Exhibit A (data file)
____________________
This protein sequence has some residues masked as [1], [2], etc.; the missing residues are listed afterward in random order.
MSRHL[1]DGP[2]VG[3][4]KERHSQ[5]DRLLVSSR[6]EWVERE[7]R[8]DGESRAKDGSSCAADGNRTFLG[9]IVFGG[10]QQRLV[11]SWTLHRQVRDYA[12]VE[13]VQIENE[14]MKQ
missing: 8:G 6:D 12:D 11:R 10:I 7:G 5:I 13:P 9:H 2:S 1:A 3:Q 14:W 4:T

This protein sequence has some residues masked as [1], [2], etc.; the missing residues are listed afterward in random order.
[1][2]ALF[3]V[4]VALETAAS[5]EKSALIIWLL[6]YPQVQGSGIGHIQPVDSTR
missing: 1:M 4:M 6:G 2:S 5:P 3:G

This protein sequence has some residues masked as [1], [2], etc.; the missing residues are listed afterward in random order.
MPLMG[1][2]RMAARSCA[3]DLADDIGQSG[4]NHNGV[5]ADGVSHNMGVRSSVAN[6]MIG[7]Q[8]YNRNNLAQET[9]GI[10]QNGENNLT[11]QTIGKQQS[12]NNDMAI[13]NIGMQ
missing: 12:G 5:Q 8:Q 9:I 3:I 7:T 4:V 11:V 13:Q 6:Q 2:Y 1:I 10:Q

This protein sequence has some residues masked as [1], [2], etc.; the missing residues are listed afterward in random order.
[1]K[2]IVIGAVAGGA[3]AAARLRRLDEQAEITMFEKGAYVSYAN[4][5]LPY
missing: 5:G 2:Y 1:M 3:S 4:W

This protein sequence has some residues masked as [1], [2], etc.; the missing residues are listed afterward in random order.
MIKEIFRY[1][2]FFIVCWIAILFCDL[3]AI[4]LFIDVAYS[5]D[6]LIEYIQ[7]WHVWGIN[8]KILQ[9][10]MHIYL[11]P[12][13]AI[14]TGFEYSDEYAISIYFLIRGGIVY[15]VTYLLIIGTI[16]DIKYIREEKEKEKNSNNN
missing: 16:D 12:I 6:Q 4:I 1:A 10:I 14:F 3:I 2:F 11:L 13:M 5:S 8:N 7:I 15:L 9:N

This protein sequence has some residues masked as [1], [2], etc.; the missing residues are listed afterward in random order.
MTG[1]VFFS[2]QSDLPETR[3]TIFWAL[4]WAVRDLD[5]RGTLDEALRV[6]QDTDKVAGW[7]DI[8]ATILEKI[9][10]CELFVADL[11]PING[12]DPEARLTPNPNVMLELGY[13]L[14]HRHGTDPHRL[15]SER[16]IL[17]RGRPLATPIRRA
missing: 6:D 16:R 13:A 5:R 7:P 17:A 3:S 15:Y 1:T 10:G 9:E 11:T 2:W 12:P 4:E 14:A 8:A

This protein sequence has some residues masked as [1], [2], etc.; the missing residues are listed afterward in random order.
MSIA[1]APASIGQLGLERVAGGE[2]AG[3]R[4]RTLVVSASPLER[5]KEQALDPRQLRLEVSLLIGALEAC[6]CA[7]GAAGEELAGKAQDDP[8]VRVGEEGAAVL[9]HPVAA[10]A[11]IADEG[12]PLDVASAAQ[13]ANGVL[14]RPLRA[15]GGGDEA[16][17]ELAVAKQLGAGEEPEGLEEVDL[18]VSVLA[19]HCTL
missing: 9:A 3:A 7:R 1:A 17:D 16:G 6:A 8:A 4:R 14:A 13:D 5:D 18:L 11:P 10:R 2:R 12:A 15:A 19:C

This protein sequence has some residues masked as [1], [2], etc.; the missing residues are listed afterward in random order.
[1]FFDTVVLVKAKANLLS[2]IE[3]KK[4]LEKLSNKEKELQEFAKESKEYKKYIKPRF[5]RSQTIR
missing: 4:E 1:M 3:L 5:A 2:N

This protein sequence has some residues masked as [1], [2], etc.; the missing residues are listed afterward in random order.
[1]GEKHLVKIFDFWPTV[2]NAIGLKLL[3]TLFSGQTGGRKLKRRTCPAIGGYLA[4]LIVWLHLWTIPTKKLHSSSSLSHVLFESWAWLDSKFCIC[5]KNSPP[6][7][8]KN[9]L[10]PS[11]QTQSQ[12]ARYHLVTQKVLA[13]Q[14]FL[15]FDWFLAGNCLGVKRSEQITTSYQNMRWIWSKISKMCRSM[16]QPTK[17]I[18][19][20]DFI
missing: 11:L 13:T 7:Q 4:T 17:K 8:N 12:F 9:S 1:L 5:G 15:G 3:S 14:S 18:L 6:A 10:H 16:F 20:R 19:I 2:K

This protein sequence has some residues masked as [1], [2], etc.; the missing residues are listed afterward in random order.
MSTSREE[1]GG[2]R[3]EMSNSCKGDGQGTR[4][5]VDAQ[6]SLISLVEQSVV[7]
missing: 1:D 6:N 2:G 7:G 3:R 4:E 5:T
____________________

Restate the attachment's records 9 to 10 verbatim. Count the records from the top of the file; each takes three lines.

This protein sequence has some residues masked as [1], [2], etc.; the missing residues are listed afterward in random order.
[1]GEKHLVKIFDFWPTV[2]NAIGLKLL[3]TLFSGQTGGRKLKRRTCPAIGGYLA[4]LIVWLHLWTIPTKKLHSSSSLSHVLFESWAWLDSKFCIC[5]KNSPP[6][7][8]KN[9]L[10]PS[11]QTQSQ[12]ARYHLVTQKVLA[13]Q[14]FL[15]FDWFLAGNCLGVKRSEQITTSYQNMRWIWSKISKMCRSM[16]QPTK[17]I[18][19][20]DFI
missing: 11:L 13:T 7:Q 4:T 17:K 8:N 12:F 9:S 1:L 5:G 15:G 3:S 14:S 18:L 6:A 10:H 16:F 20:R 19:I 2:K

This protein sequence has some residues masked as [1], [2], etc.; the missing residues are listed afterward in random order.
MSTSREE[1]GG[2]R[3]EMSNSCKGDGQGTR[4][5]VDAQ[6]SLISLVEQSVV[7]
missing: 1:D 6:N 2:G 7:G 3:R 4:E 5:T